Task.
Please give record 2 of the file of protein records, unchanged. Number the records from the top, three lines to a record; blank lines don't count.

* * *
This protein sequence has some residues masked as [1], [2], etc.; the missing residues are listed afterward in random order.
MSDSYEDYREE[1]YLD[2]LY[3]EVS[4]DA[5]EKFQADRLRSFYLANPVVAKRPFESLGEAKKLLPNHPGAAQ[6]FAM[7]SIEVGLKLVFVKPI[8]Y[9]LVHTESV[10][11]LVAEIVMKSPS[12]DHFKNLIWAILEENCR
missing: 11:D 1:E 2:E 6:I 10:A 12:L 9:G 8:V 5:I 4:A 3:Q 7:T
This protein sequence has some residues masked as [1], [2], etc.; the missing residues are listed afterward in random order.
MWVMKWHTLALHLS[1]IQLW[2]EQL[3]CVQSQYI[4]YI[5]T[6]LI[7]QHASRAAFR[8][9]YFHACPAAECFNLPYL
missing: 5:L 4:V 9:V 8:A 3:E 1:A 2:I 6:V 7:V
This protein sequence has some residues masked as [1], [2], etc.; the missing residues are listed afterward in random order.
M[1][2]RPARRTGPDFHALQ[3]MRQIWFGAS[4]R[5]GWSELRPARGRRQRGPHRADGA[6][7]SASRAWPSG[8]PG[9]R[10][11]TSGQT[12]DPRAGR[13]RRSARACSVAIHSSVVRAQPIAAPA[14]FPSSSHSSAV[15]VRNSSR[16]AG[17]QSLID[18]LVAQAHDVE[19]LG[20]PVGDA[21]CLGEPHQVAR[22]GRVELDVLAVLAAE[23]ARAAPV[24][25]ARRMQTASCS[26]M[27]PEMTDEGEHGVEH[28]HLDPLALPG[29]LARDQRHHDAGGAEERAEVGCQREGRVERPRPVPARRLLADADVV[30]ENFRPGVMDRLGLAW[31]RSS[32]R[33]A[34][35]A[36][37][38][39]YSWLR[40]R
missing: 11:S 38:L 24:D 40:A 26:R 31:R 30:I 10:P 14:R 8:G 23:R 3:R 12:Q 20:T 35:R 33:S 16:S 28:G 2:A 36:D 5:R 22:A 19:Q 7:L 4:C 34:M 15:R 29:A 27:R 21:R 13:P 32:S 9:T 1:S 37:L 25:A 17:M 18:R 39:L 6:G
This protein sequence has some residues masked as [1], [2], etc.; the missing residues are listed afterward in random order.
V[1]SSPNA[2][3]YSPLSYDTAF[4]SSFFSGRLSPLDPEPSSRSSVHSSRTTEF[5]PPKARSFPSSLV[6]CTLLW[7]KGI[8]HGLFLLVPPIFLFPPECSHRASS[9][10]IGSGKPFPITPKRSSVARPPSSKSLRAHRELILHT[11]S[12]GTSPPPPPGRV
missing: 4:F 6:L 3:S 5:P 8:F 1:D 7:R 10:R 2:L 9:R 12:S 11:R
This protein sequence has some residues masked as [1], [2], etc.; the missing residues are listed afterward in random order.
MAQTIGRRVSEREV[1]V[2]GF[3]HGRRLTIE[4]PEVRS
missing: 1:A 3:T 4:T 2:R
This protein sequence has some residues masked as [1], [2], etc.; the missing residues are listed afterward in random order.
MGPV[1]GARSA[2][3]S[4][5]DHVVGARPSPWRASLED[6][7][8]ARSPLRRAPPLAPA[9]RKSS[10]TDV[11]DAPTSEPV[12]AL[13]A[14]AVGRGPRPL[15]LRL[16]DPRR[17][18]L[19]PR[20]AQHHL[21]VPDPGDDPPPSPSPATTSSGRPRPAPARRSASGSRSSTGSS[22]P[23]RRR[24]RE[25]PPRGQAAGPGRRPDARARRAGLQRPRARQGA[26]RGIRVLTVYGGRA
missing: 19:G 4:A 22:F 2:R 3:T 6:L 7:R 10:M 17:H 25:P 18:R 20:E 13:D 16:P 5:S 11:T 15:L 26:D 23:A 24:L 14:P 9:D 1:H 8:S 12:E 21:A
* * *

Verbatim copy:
This protein sequence has some residues masked as [1], [2], etc.; the missing residues are listed afterward in random order.
MWVMKWHTLALHLS[1]IQLW[2]EQL[3]CVQSQYI[4]YI[5]T[6]LI[7]QHASRAAFR[8][9]YFHACPAAECFNLPYL
missing: 5:L 4:V 9:V 8:A 3:E 1:A 2:I 6:V 7:V